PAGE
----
So, it’s been about a little over two months that we have been honing in on this topic of “expressing yourself.”
Each time I record a podcast with my dear friend Ms. Linda McShan, and blog about the podcast topic, it is an effort to explore my curiosity—and my life experiences—and to share what I have learned along the way.
Two episodes ago, I was in distress over the chaos created by the power change in the state’s government where I live, which was impacting my work at a state agency, was impacting the morale of my colleagues and our culture at work, and was creating a conflict with my personal values. I was being “stopped.”
Ms. Linda played a song called “If You Dream” at the beginning of the show today, about living your dream and being unstoppable. That’s a fitting place to start, and helps provide some perspective to the topic we want to explore. Here is the podcast link, if you want to listen. Warning: it's a bit of a personal rant: hang in there, eventually I make my point, lol!
How can you continue to dream, to use your voice, in this crazy world? When chaos is all around? How can you be “unstoppable?”
In this case, the chaos that came with the new administration brought orders of public censorship, as well as potentially harmful changes in law and policy. All of that non-democratic behavior notwithstanding, what was hardest for me to accept were the explicit expectations to conform to the new orders without protest or question.
Before I voluntarily left that environment (resigning to take a job elsewhere), I did both: protested, and questioned.
In order to succeed in the future, we must give our ALL in the moment.
Ultimately, this life experience reminded me that it is important to choose a community where you feel you can truly be yourself. Where you can honor your personal values. Where you can give it your all.
Moreover, you can strive to be a positive force (for good) in the world where your own ideas and talents are more likely to be accepted. Where you can grow. Where you can change, challenge your assumptions, and not rest on a "way of being;" we are constantly evolving as spiritual beings in these human bodies!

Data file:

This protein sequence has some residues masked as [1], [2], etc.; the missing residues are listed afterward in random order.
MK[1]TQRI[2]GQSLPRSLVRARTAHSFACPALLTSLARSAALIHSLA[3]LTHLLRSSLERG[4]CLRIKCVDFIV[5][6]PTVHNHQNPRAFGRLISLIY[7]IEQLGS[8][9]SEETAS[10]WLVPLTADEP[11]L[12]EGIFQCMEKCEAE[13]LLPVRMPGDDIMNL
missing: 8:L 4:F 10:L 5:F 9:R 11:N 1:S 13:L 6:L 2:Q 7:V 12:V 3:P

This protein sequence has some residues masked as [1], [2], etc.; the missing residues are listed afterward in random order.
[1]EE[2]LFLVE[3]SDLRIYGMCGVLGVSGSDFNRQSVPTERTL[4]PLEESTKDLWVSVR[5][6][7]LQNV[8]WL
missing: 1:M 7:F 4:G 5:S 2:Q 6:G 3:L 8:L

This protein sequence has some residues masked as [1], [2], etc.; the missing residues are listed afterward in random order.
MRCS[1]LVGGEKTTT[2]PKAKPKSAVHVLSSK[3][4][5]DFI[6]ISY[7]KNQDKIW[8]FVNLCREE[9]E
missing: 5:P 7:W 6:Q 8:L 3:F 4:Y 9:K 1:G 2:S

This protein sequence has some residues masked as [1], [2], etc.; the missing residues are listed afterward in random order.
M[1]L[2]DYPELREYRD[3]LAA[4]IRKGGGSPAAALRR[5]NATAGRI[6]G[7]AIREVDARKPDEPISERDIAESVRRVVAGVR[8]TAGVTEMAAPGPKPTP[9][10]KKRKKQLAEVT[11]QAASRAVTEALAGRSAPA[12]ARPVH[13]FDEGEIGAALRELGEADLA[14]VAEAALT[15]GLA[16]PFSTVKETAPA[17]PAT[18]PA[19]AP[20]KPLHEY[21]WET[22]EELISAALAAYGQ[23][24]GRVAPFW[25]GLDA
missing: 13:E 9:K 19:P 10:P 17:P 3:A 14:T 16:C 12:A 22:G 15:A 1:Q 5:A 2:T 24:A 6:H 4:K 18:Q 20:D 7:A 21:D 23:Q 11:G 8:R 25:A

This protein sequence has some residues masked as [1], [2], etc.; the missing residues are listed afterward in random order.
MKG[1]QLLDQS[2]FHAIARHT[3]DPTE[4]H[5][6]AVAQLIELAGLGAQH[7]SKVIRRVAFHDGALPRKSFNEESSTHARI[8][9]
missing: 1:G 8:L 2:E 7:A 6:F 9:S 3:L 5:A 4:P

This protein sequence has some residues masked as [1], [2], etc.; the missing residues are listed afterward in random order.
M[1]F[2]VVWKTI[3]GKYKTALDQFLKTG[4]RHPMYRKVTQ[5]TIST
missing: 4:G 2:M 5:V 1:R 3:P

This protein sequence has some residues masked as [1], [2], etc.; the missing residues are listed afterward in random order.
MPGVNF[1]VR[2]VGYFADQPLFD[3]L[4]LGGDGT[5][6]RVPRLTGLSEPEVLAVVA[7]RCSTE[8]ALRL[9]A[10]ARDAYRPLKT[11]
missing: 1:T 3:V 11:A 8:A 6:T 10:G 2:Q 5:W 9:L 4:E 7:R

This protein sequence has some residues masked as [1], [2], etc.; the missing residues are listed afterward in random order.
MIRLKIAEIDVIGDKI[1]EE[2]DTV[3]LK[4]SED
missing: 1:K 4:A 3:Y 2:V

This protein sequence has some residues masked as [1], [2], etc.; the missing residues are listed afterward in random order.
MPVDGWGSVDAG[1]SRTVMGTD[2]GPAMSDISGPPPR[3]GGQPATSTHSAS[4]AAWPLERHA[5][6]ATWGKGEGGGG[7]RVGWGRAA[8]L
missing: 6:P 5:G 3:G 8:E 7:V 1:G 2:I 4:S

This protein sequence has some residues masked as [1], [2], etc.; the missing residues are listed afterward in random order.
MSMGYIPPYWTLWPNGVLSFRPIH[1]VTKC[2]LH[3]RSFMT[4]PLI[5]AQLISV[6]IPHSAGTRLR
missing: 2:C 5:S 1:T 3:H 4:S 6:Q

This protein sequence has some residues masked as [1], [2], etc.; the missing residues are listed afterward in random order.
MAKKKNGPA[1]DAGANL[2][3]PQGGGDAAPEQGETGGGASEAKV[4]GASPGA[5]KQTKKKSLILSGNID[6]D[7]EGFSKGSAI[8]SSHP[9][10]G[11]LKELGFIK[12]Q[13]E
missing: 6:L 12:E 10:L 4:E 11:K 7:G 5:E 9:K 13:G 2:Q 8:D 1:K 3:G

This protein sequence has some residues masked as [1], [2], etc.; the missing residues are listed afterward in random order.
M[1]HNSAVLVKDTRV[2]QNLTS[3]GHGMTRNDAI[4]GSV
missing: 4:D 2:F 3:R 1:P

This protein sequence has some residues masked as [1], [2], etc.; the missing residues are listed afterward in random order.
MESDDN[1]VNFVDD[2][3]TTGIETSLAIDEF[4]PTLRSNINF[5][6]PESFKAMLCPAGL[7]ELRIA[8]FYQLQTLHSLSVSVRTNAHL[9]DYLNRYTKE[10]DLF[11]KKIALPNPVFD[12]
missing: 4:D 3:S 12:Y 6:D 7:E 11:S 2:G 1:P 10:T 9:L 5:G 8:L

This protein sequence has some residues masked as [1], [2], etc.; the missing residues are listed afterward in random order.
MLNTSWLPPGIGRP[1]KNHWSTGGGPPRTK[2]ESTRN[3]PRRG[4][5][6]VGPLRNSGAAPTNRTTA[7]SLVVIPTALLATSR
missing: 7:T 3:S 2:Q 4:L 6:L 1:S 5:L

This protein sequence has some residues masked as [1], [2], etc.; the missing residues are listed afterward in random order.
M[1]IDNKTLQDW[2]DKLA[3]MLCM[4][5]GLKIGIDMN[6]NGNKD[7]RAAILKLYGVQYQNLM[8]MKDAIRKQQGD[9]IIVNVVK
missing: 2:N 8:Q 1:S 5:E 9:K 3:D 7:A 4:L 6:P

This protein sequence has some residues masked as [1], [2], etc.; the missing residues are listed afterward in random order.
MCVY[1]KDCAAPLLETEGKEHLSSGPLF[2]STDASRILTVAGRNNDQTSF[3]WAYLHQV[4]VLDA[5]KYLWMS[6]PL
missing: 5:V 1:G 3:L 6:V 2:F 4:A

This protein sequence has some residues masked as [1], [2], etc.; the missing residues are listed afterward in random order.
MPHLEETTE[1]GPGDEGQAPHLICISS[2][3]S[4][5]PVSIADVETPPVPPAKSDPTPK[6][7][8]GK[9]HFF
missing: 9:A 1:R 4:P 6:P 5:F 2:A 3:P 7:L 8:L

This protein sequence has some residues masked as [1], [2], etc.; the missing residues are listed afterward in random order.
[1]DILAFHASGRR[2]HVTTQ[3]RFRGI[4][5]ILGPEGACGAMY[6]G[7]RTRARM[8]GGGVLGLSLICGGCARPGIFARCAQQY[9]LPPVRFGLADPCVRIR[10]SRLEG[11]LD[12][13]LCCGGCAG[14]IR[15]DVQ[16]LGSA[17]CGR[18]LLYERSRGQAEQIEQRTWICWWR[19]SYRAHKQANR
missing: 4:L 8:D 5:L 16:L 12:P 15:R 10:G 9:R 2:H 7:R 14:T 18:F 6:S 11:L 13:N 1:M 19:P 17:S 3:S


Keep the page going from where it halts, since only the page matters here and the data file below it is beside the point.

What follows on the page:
How do you express your individualism within a community? Where it will be appreciated?
Have you ever found yourself wondering where your “tribe” is?
Have you struggled with how to safely move out of an “echo chamber,” when you cannot echo back what they want to hear?
Have you yearned to move into an environment that may allow more freedom of expression?
Have you been bullied into having to listen to someone else’s way of thinking, while they had no interest in hearing your own views?
STAND FOR YOU
So, my point is this:
The problem with the echo chamber is the pressure to conform.
For many upright Americans, the desire to think for yourself and to be able to operate at optimal levels without oppressive political tactics is not only an affront to the democratic way…it is an attack on the soul of the individual, an inhibition to individual expression, and betrayal of the public trust.
America’s public dilemma has become our personal problem.
If you are one of those individuals who would like to continue to act in a way that allows you to express yourself, to think for yourself, what do you do when the environment is trying to force you to stand for something in opposition to your own values? An environment whose leaders are trying to force the people to remain silent?
One idea is: When it’s hard to find your tribe, you may have to make your own. Ms. Linda says "you are your own tribe!"
Because of the divisions we face in America due to the political and religious lines that are being drawn, we are being forced to either conform, remain silent, or...is there a third choice? When you are an individual trying to operate within a group, what do you do? Can you speak your own mind in an echo chamber?
The definition of "oppression" has to do with unjust control of one group, of one group of people over another.
It is inferred to also mean "unfair," "dishonest," and something "not done to accepted moral standards." In America, we seem to be in disagreement about what our moral standards are; not just those reflected in a certain religion but those that are universally known.
We put elected officials into office to represent what we think are accepted moral standards. They may have personal beliefs that drive their public behavior. But one of the problems today is that we see these political "power" players use their public positions to bludgeon or punish, demoralize, or otherwise dismiss other people.
I believe the founders, the original authors of the U.S. Constitution, meant well, even if the men who wrote it were flawed. The tenets of our American "mission statement" in a sense are the vital pillars of freedom and individualism that we want to uphold as a community. The problem is that individualism is being torn down by pressures of group conformity.